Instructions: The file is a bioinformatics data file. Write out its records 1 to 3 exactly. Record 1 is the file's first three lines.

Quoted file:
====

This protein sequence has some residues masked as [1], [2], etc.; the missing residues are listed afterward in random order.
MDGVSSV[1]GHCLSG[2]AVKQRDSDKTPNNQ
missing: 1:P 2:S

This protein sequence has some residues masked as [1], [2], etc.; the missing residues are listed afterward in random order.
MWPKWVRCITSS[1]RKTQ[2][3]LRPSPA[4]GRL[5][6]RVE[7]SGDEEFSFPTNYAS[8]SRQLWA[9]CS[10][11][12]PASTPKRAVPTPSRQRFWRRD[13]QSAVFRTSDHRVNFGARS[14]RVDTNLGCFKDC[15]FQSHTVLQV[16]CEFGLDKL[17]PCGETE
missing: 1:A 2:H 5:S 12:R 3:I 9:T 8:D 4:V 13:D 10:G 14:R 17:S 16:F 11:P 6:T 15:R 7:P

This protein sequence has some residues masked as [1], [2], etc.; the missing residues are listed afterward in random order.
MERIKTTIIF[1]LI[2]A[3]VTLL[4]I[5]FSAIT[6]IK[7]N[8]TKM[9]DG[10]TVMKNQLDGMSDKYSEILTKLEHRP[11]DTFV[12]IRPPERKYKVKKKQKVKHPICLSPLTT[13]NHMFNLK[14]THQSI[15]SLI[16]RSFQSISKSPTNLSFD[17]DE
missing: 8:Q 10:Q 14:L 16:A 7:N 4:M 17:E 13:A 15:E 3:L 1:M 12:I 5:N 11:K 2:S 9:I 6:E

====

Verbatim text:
This protein sequence has some residues masked as [1], [2], etc.; the missing residues are listed afterward in random order.
MDGVSSV[1]GHCLSG[2]AVKQRDSDKTPNNQ
missing: 1:P 2:S

This protein sequence has some residues masked as [1], [2], etc.; the missing residues are listed afterward in random order.
MWPKWVRCITSS[1]RKTQ[2][3]LRPSPA[4]GRL[5][6]RVE[7]SGDEEFSFPTNYAS[8]SRQLWA[9]CS[10][11][12]PASTPKRAVPTPSRQRFWRRD[13]QSAVFRTSDHRVNFGARS[14]RVDTNLGCFKDC[15]FQSHTVLQV[16]CEFGLDKL[17]PCGETE
missing: 1:A 2:H 5:S 12:R 3:I 9:T 8:D 4:V 13:D 10:G 14:R 17:S 16:F 11:P 6:T 15:R 7:P

This protein sequence has some residues masked as [1], [2], etc.; the missing residues are listed afterward in random order.
MERIKTTIIF[1]LI[2]A[3]VTLL[4]I[5]FSAIT[6]IK[7]N[8]TKM[9]DG[10]TVMKNQLDGMSDKYSEILTKLEHRP[11]DTFV[12]IRPPERKYKVKKKQKVKHPICLSPLTT[13]NHMFNLK[14]THQSI[15]SLI[16]RSFQSISKSPTNLSFD[17]DE
missing: 8:Q 10:Q 14:L 16:A 7:N 4:M 17:E 13:A 15:E 3:L 1:M 12:I 5:N 11:K 2:S 9:I 6:E